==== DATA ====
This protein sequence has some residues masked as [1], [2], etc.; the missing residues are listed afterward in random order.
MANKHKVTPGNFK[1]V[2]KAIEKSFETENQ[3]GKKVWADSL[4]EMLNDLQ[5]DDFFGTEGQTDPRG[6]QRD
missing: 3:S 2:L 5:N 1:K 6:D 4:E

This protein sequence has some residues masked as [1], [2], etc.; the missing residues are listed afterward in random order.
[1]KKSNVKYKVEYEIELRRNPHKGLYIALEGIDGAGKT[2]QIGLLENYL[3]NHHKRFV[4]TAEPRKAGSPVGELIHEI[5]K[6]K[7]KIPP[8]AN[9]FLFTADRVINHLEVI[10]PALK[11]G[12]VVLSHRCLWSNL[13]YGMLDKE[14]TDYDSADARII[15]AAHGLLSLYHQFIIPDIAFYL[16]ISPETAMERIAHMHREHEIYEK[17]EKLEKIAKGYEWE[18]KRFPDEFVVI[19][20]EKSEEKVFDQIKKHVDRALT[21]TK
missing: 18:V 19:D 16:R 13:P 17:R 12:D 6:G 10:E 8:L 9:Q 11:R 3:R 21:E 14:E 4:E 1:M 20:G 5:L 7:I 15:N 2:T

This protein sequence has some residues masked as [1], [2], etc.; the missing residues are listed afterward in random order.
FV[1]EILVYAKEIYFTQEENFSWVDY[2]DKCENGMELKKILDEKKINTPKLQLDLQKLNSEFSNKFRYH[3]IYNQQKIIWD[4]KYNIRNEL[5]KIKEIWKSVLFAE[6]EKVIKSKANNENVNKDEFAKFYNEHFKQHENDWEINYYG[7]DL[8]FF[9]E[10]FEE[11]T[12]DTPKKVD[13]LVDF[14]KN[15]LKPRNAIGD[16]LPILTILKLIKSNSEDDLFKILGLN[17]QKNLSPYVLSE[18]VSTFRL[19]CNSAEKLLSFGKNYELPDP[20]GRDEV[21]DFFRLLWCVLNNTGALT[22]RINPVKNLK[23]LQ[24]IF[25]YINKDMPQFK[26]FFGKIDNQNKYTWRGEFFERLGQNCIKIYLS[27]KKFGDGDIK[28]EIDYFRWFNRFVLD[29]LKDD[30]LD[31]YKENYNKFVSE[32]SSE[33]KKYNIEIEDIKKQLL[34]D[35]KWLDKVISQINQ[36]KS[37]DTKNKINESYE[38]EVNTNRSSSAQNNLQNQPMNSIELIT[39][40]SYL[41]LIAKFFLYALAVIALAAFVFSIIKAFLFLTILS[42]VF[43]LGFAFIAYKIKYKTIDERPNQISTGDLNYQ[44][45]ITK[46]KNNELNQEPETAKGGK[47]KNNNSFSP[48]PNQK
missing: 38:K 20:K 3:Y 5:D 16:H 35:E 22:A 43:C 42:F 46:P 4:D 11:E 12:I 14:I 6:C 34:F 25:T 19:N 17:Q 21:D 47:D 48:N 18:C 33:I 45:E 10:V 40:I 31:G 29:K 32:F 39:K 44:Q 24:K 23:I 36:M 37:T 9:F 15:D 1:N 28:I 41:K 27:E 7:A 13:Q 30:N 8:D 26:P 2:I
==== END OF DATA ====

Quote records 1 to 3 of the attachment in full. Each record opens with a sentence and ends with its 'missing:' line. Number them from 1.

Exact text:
This protein sequence has some residues masked as [1], [2], etc.; the missing residues are listed afterward in random order.
MANKHKVTPGNFK[1]V[2]KAIEKSFETENQ[3]GKKVWADSL[4]EMLNDLQ[5]DDFFGTEGQTDPRG[6]QRD
missing: 3:S 2:L 5:N 1:K 6:D 4:E

This protein sequence has some residues masked as [1], [2], etc.; the missing residues are listed afterward in random order.
[1]KKSNVKYKVEYEIELRRNPHKGLYIALEGIDGAGKT[2]QIGLLENYL[3]NHHKRFV[4]TAEPRKAGSPVGELIHEI[5]K[6]K[7]KIPP[8]AN[9]FLFTADRVINHLEVI[10]PALK[11]G[12]VVLSHRCLWSNL[13]YGMLDKE[14]TDYDSADARII[15]AAHGLLSLYHQFIIPDIAFYL[16]ISPETAMERIAHMHREHEIYEK[17]EKLEKIAKGYEWE[18]KRFPDEFVVI[19][20]EKSEEKVFDQIKKHVDRALT[21]TK
missing: 18:V 19:D 16:R 13:P 17:R 12:D 6:G 10:E 8:L 9:Q 11:R 3:R 21:E 14:E 4:E 1:M 20:G 5:L 7:I 15:N 2:T

This protein sequence has some residues masked as [1], [2], etc.; the missing residues are listed afterward in random order.
FV[1]EILVYAKEIYFTQEENFSWVDY[2]DKCENGMELKKILDEKKINTPKLQLDLQKLNSEFSNKFRYH[3]IYNQQKIIWD[4]KYNIRNEL[5]KIKEIWKSVLFAE[6]EKVIKSKANNENVNKDEFAKFYNEHFKQHENDWEINYYG[7]DL[8]FF[9]E[10]FEE[11]T[12]DTPKKVD[13]LVDF[14]KN[15]LKPRNAIGD[16]LPILTILKLIKSNSEDDLFKILGLN[17]QKNLSPYVLSE[18]VSTFRL[19]CNSAEKLLSFGKNYELPDP[20]GRDEV[21]DFFRLLWCVLNNTGALT[22]RINPVKNLK[23]LQ[24]IF[25]YINKDMPQFK[26]FFGKIDNQNKYTWRGEFFERLGQNCIKIYLS[27]KKFGDGDIK[28]EIDYFRWFNRFVLD[29]LKDD[30]LD[31]YKENYNKFVSE[32]SSE[33]KKYNIEIEDIKKQLL[34]D[35]KWLDKVISQINQ[36]KS[37]DTKNKINESYE[38]EVNTNRSSSAQNNLQNQPMNSIELIT[39][40]SYL[41]LIAKFFLYALAVIALAAFVFSIIKAFLFLTILS[42]VF[43]LGFAFIAYKIKYKTIDERPNQISTGDLNYQ[44][45]ITK[46]KNNELNQEPETAKGGK[47]KNNNSFSP[48]PNQK
missing: 38:K 20:K 3:Y 5:D 16:H 35:E 22:A 43:C 42:F 46:P 4:D 11:E 12:I 14:I 6:C 34:F 25:T 19:N 17:Q 21:D 47:D 48:N 18:C 33:I 45:E 10:V 40:I 31:G 29:K 32:F 39:K 44:Q 24:K 23:I 36:M 37:T 9:F 15:D 1:N 28:I 41:K 27:E 7:A 13:Q 30:N 8:D 26:P 2:I